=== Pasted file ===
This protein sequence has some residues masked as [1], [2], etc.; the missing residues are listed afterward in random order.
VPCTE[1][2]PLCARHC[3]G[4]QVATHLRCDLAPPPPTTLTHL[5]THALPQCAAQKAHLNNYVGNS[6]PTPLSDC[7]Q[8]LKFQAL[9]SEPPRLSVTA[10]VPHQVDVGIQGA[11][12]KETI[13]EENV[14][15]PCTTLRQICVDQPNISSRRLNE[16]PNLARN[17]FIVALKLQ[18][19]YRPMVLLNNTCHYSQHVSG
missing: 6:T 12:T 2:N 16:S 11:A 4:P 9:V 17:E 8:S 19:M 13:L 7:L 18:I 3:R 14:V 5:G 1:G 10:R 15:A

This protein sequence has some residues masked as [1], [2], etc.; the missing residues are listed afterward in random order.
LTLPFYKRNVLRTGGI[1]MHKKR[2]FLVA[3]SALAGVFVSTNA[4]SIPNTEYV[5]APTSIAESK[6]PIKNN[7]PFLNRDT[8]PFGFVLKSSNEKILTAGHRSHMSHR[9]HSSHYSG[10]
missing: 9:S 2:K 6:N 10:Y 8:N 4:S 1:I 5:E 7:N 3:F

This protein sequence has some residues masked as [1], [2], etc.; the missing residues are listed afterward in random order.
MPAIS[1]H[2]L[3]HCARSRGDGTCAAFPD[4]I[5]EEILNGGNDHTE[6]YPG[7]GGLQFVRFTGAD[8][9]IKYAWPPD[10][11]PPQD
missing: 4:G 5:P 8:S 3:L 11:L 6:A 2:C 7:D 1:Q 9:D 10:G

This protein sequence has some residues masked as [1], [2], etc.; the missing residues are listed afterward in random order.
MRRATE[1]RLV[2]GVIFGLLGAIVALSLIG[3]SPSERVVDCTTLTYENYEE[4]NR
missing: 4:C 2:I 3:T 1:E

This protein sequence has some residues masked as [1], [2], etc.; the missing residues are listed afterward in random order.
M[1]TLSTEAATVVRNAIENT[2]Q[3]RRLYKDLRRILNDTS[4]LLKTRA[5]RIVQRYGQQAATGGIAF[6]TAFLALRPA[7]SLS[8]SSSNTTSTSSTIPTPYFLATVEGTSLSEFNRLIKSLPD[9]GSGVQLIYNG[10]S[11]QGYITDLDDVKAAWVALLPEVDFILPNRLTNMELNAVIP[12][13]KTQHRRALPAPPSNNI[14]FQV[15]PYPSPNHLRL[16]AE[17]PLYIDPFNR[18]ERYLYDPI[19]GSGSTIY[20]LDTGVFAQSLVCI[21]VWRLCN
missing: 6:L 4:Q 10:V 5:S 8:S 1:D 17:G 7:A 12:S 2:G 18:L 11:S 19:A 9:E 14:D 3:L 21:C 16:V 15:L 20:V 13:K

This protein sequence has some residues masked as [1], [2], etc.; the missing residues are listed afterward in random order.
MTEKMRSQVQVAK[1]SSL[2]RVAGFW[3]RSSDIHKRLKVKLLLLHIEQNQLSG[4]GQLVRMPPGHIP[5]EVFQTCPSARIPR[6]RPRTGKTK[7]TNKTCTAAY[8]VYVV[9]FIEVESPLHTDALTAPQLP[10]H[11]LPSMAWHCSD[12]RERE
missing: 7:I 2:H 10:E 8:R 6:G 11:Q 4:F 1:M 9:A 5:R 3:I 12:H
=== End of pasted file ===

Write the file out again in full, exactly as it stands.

This protein sequence has some residues masked as [1], [2], etc.; the missing residues are listed afterward in random order.
VPCTE[1][2]PLCARHC[3]G[4]QVATHLRCDLAPPPPTTLTHL[5]THALPQCAAQKAHLNNYVGNS[6]PTPLSDC[7]Q[8]LKFQAL[9]SEPPRLSVTA[10]VPHQVDVGIQGA[11][12]KETI[13]EENV[14][15]PCTTLRQICVDQPNISSRRLNE[16]PNLARN[17]FIVALKLQ[18][19]YRPMVLLNNTCHYSQHVSG
missing: 6:T 12:T 2:N 16:S 11:A 4:P 9:V 17:E 8:S 19:M 13:L 7:L 18:I 3:R 14:V 5:G 1:G 10:R 15:A

This protein sequence has some residues masked as [1], [2], etc.; the missing residues are listed afterward in random order.
LTLPFYKRNVLRTGGI[1]MHKKR[2]FLVA[3]SALAGVFVSTNA[4]SIPNTEYV[5]APTSIAESK[6]PIKNN[7]PFLNRDT[8]PFGFVLKSSNEKILTAGHRSHMSHR[9]HSSHYSG[10]
missing: 9:S 2:K 6:N 10:Y 8:N 4:S 1:I 5:E 7:N 3:F

This protein sequence has some residues masked as [1], [2], etc.; the missing residues are listed afterward in random order.
MPAIS[1]H[2]L[3]HCARSRGDGTCAAFPD[4]I[5]EEILNGGNDHTE[6]YPG[7]GGLQFVRFTGAD[8][9]IKYAWPPD[10][11]PPQD
missing: 4:G 5:P 8:S 3:L 11:L 6:A 2:C 7:D 1:Q 9:D 10:G

This protein sequence has some residues masked as [1], [2], etc.; the missing residues are listed afterward in random order.
MRRATE[1]RLV[2]GVIFGLLGAIVALSLIG[3]SPSERVVDCTTLTYENYEE[4]NR
missing: 4:C 2:I 3:T 1:E

This protein sequence has some residues masked as [1], [2], etc.; the missing residues are listed afterward in random order.
M[1]TLSTEAATVVRNAIENT[2]Q[3]RRLYKDLRRILNDTS[4]LLKTRA[5]RIVQRYGQQAATGGIAF[6]TAFLALRPA[7]SLS[8]SSSNTTSTSSTIPTPYFLATVEGTSLSEFNRLIKSLPD[9]GSGVQLIYNG[10]S[11]QGYITDLDDVKAAWVALLPEVDFILPNRLTNMELNAVIP[12][13]KTQHRRALPAPPSNNI[14]FQV[15]PYPSPNHLRL[16]AE[17]PLYIDPFNR[18]ERYLYDPI[19]GSGSTIY[20]LDTGVFAQSLVCI[21]VWRLCN
missing: 6:L 4:Q 10:V 5:S 8:S 1:D 17:G 7:A 12:S 2:G 18:L 11:S 19:A 9:E 14:D 3:L 21:C 16:V 15:L 20:V 13:K

This protein sequence has some residues masked as [1], [2], etc.; the missing residues are listed afterward in random order.
MTEKMRSQVQVAK[1]SSL[2]RVAGFW[3]RSSDIHKRLKVKLLLLHIEQNQLSG[4]GQLVRMPPGHIP[5]EVFQTCPSARIPR[6]RPRTGKTK[7]TNKTCTAAY[8]VYVV[9]FIEVESPLHTDALTAPQLP[10]H[11]LPSMAWHCSD[12]RERE
missing: 7:I 2:H 10:E 8:R 6:G 11:Q 4:F 1:M 9:A 5:R 3:I 12:H